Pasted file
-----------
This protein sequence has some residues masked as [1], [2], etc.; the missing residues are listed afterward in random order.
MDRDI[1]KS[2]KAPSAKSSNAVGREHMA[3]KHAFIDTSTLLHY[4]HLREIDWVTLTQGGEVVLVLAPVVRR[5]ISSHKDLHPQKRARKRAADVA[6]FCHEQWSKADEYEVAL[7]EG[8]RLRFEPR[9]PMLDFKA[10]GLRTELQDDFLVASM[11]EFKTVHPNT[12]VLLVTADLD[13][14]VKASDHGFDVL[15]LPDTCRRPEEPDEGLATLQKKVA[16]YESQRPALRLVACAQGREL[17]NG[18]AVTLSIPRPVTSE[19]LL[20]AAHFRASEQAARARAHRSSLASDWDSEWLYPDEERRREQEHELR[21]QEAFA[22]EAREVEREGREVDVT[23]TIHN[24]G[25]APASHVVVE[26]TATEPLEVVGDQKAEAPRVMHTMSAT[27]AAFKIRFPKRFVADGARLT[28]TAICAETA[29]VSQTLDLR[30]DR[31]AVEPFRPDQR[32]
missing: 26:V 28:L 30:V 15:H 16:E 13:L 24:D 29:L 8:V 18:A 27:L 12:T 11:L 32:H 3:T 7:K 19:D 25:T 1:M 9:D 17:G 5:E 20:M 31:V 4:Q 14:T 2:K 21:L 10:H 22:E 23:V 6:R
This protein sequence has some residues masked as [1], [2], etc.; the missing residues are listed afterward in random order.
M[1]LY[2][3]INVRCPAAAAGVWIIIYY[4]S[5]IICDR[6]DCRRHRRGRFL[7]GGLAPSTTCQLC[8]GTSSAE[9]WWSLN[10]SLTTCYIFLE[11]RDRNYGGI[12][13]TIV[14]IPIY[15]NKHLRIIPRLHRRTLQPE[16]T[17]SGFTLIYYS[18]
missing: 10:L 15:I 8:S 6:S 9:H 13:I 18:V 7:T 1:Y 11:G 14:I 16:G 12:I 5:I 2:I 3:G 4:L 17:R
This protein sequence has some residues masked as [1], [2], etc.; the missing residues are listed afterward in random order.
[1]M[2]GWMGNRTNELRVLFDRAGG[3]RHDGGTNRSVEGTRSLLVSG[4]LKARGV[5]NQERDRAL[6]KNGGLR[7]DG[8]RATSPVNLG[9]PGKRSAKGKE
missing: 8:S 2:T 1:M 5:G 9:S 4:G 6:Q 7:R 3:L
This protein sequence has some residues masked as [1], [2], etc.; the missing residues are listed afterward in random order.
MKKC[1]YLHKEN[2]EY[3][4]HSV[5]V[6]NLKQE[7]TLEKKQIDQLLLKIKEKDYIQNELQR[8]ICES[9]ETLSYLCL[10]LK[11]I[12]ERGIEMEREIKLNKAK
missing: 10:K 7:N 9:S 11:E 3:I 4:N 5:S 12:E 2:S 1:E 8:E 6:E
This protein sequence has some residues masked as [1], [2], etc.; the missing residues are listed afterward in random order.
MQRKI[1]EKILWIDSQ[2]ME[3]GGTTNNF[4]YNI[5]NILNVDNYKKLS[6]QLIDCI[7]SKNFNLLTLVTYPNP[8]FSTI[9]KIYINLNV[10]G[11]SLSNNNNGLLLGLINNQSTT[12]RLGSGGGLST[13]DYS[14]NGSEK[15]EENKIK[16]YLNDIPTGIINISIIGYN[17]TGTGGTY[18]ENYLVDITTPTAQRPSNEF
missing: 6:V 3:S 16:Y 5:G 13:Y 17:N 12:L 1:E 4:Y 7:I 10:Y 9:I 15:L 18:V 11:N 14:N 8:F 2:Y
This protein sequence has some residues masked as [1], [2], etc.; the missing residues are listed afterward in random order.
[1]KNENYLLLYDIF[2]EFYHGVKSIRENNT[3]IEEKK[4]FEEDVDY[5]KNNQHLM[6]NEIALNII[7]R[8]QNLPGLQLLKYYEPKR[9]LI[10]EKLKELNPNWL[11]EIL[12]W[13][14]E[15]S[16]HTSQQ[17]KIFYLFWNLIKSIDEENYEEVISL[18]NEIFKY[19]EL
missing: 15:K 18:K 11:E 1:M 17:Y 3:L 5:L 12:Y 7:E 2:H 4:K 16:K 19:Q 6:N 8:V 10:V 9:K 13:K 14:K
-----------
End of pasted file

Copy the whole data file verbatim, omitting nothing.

This protein sequence has some residues masked as [1], [2], etc.; the missing residues are listed afterward in random order.
MDRDI[1]KS[2]KAPSAKSSNAVGREHMA[3]KHAFIDTSTLLHY[4]HLREIDWVTLTQGGEVVLVLAPVVRR[5]ISSHKDLHPQKRARKRAADVA[6]FCHEQWSKADEYEVAL[7]EG[8]RLRFEPR[9]PMLDFKA[10]GLRTELQDDFLVASM[11]EFKTVHPNT[12]VLLVTADLD[13][14]VKASDHGFDVL[15]LPDTCRRPEEPDEGLATLQKKVA[16]YESQRPALRLVACAQGREL[17]NG[18]AVTLSIPRPVTSE[19]LL[20]AAHFRASEQAARARAHRSSLASDWDSEWLYPDEERRREQEHELR[21]QEAFA[22]EAREVEREGREVDVT[23]TIHN[24]G[25]APASHVVVE[26]TATEPLEVVGDQKAEAPRVMHTMSAT[27]AAFKIRFPKRFVADGARLT[28]TAICAETA[29]VSQTLDLR[30]DR[31]AVEPFRPDQR[32]
missing: 26:V 28:L 30:V 15:H 16:E 13:L 24:D 29:L 8:V 18:A 27:L 12:T 11:L 32:H 3:T 7:K 19:D 25:T 1:M 9:D 17:G 5:E 20:M 31:V 4:Q 14:T 2:K 21:L 10:H 22:E 23:V 6:R
This protein sequence has some residues masked as [1], [2], etc.; the missing residues are listed afterward in random order.
M[1]LY[2][3]INVRCPAAAAGVWIIIYY[4]S[5]IICDR[6]DCRRHRRGRFL[7]GGLAPSTTCQLC[8]GTSSAE[9]WWSLN[10]SLTTCYIFLE[11]RDRNYGGI[12][13]TIV[14]IPIY[15]NKHLRIIPRLHRRTLQPE[16]T[17]SGFTLIYYS[18]
missing: 10:L 15:I 8:S 6:S 9:H 13:I 18:V 7:T 1:Y 11:G 14:I 16:G 12:I 5:I 2:I 3:G 4:L 17:R
This protein sequence has some residues masked as [1], [2], etc.; the missing residues are listed afterward in random order.
[1]M[2]GWMGNRTNELRVLFDRAGG[3]RHDGGTNRSVEGTRSLLVSG[4]LKARGV[5]NQERDRAL[6]KNGGLR[7]DG[8]RATSPVNLG[9]PGKRSAKGKE
missing: 8:S 2:T 1:M 5:G 9:S 4:G 6:Q 7:R 3:L
This protein sequence has some residues masked as [1], [2], etc.; the missing residues are listed afterward in random order.
MKKC[1]YLHKEN[2]EY[3][4]HSV[5]V[6]NLKQE[7]TLEKKQIDQLLLKIKEKDYIQNELQR[8]ICES[9]ETLSYLCL[10]LK[11]I[12]ERGIEMEREIKLNKAK
missing: 10:K 7:N 9:S 11:E 3:I 4:N 5:S 12:E 2:S 1:E 8:E 6:E
This protein sequence has some residues masked as [1], [2], etc.; the missing residues are listed afterward in random order.
MQRKI[1]EKILWIDSQ[2]ME[3]GGTTNNF[4]YNI[5]NILNVDNYKKLS[6]QLIDCI[7]SKNFNLLTLVTYPNP[8]FSTI[9]KIYINLNV[10]G[11]SLSNNNNGLLLGLINNQSTT[12]RLGSGGGLST[13]DYS[14]NGSEK[15]EENKIK[16]YLNDIPTGIINISIIGYN[17]TGTGGTY[18]ENYLVDITTPTAQRPSNEF
missing: 6:V 3:S 16:Y 5:G 13:Y 17:N 12:L 1:E 4:Y 7:I 10:Y 9:I 15:L 18:V 11:N 14:N 8:F 2:Y
This protein sequence has some residues masked as [1], [2], etc.; the missing residues are listed afterward in random order.
[1]KNENYLLLYDIF[2]EFYHGVKSIRENNT[3]IEEKK[4]FEEDVDY[5]KNNQHLM[6]NEIALNII[7]R[8]QNLPGLQLLKYYEPKR[9]LI[10]EKLKELNPNWL[11]EIL[12]W[13][14]E[15]S[16]HTSQQ[17]KIFYLFWNLIKSIDEENYEEVISL[18]NEIFKY[19]EL
missing: 15:K 18:K 11:E 1:M 17:Y 3:L 5:L 12:Y 7:E 2:H 4:K 16:K 19:Q 6:N 8:V 10:V 9:K 13:K 14:K